Coastal Eye Group Blog
Poorly chlorinated swimming pools are a common source of Acanthomoeba. Wearing contacts in these risky pools are a bad combination. Private pool owners need to make sure they are properly maintaining their pools, and when using public pools make sure to check on their maintenance. If it looks sketchy, it probably is. Check out this recent article from the University of Iowa Department of Ophthalmology:
From SC Department of Health and Human Services (May 15, 2019):
On Monday, the South Carolina Department of Health and Environmental Control (DHEC) announced that cases of hepatitis A across the state have reached outbreak level. Hepatitis A is a contagious liver infection that is transmitted through person-to-person contact with someone who has the infection or through eating or drinking food or water contaminated by an infected person.
Getting vaccinated against hepatitis A is one of the most important components of preventing the spread of this infection. Hepatitis A vaccination is covered by the South Carolina Department of Health and Human Services (SCDHHS) for Medicaid beneficiaries, as recommended by Centers for Disease Control and Prevention (CDC) Advisory Committee on Immunization Practices (ACIP) guidelines. Children covered by Medicaid are eligible to receive the Hepatitis A vaccination through the Vaccines for Children (VFC) program. For additional information on the VFC program you may visit the SCDHEC website at http://www.scdhec.gov/Health/Vaccinations/. Vaccines for adult Medicaid beneficiaries are payable directly through the Medicaid program.
Additionally, SCDHEC is currently offering no-cost hepatitis A vaccines to individuals at high risk for infection who are not covered by Medicaid. To schedule an appointment for a vaccination at a local health department, residents should call (855) 472-3432 or visit www.scdhec.gov/health/health-public-health-clinics.
More information about this outbreak is available at scdhec.gov.
Study shows popular online symptom checker was incorrect 74 percent of the time, often assesses symptom severity incorrectly
CHICAGO – Oct. 29, 2018 – A study examining the diagnoses generated by WebMD Symptom Checker showed the online tool was correct only 26 percent of the time. And the recommendation for the top diagnosis was often inappropriate, at times recommending self-care at home instead of going to the emergency room. The research will be presented today at AAO 2018, the 122nd Annual Meeting of the American Academy of Ophthalmology. The researcher suggests ophthalmology-related symptom checkers have an inherent limitation because most eye diseases and conditions require an in-person examination.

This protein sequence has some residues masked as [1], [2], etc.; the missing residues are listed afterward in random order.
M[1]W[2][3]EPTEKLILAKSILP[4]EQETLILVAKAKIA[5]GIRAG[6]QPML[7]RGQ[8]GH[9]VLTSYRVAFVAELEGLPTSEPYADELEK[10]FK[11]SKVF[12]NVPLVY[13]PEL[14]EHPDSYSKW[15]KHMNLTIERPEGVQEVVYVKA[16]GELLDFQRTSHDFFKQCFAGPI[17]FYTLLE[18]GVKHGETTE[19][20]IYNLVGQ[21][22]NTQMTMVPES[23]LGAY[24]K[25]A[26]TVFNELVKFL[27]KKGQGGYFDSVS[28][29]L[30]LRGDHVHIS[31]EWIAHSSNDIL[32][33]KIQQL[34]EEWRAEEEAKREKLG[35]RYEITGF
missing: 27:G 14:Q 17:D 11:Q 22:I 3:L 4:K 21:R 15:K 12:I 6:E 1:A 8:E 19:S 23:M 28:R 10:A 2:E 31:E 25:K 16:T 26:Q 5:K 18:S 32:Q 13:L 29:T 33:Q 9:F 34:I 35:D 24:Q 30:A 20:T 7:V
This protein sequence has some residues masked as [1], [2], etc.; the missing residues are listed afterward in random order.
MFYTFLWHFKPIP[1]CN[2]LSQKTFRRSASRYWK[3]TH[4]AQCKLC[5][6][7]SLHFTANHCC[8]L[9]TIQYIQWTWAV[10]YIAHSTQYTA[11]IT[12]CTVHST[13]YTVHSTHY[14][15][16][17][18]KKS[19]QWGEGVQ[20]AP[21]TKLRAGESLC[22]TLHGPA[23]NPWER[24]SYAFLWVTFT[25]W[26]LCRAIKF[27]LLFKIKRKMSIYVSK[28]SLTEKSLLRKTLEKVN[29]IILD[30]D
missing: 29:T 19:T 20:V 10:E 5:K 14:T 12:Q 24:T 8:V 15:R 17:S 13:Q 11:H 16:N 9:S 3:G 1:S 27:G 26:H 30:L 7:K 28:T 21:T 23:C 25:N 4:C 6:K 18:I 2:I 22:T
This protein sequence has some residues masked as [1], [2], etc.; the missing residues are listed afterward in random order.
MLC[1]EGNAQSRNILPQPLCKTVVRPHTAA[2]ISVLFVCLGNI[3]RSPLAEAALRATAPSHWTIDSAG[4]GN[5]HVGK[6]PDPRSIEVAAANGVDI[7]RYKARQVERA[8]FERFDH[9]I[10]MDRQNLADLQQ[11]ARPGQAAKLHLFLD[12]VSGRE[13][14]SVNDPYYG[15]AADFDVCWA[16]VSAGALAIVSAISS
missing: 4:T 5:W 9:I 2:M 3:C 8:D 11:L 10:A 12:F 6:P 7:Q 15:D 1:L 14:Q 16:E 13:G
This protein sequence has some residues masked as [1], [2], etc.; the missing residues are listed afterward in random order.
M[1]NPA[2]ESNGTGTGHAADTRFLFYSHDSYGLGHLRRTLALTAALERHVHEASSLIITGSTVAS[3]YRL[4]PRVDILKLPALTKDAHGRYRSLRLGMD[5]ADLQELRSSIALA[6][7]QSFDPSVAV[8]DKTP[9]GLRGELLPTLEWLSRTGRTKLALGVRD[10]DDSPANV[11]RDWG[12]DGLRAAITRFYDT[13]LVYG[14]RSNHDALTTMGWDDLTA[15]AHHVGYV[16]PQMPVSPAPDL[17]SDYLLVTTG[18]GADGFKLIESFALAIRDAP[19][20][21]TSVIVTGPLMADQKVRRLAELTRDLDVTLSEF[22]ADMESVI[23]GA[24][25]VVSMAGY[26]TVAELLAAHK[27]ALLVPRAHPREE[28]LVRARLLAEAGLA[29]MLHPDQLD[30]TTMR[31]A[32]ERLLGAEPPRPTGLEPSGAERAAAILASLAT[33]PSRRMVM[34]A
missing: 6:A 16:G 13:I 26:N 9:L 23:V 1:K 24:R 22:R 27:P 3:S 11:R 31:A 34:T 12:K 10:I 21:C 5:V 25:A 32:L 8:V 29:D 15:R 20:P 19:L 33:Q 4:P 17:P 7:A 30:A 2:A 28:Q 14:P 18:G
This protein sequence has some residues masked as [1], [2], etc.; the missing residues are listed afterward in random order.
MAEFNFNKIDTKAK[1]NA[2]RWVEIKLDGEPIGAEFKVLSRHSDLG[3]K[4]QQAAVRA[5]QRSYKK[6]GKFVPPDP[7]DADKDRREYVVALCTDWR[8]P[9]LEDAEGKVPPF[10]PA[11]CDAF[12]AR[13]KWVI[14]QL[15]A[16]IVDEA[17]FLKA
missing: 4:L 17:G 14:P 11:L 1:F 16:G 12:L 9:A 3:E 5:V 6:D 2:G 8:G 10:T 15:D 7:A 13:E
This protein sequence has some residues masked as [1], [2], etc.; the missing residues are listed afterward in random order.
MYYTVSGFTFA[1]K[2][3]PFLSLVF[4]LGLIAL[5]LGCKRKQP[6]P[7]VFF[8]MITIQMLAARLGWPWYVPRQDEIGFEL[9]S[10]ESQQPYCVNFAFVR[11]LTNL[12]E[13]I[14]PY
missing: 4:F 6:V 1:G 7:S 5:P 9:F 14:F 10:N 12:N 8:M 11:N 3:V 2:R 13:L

Lead researcher Carl Shen, M.D., an ophthalmology resident at McMaster University in Canada, was inspired to conduct the study by his patients, who often come to appointments with an incorrect self-diagnosis or preconceived notions about their condition. He wants to help patients better understand and interpret the eye health information they find online.
To conduct the study, both medical and non-medical personnel input 42 clinical scenarios into the popular WebMD Symptom Checker. Results were then compared with the known diagnosis. The top diagnosis returned was correct in just 26 percent of cases. While the correct diagnosis did appear within the top three results 40 percent of the time, it wasn’t even an option in 43 percent of the cases.
The assessment of symptom severity was also often incorrect. In 14 of 17 cases, the online symptom checker made incorrect recommendations about what the patient should do next, such as self-care at home or getting immediate treatment.
While WebMD can arrive at the correct clinical diagnosis, a significant proportion of common ophthalmic diagnoses are not captured, Dr. Shen concluded.
“Sometimes doing research online can be helpful in identifying possible conditions, and it’s good to be an informed patient,” Dr. Shen said. “But it’s also true that often these online symptom checkers do not arrive at the correct diagnosis. And the wrong recommendation on what to do with that diagnosis could be dangerous. The technology used in these online symptom checkers still have a long way to go in terms of accuracy.”
From the Washington University of St. Louis School of Medicine website:
As people age, their immune systems age, too. And new research at Washington University School of Medicine in St. Louis suggests that aging immune cells increase the risk for age-related macular degeneration, a major cause of blindness in the United States.
Studying mice and cells from patients, the researchers found that as immune cells called macrophages age, they are more likely to contribute to the inflammation and abnormal blood vessel growth that damage vision in macular degeneration.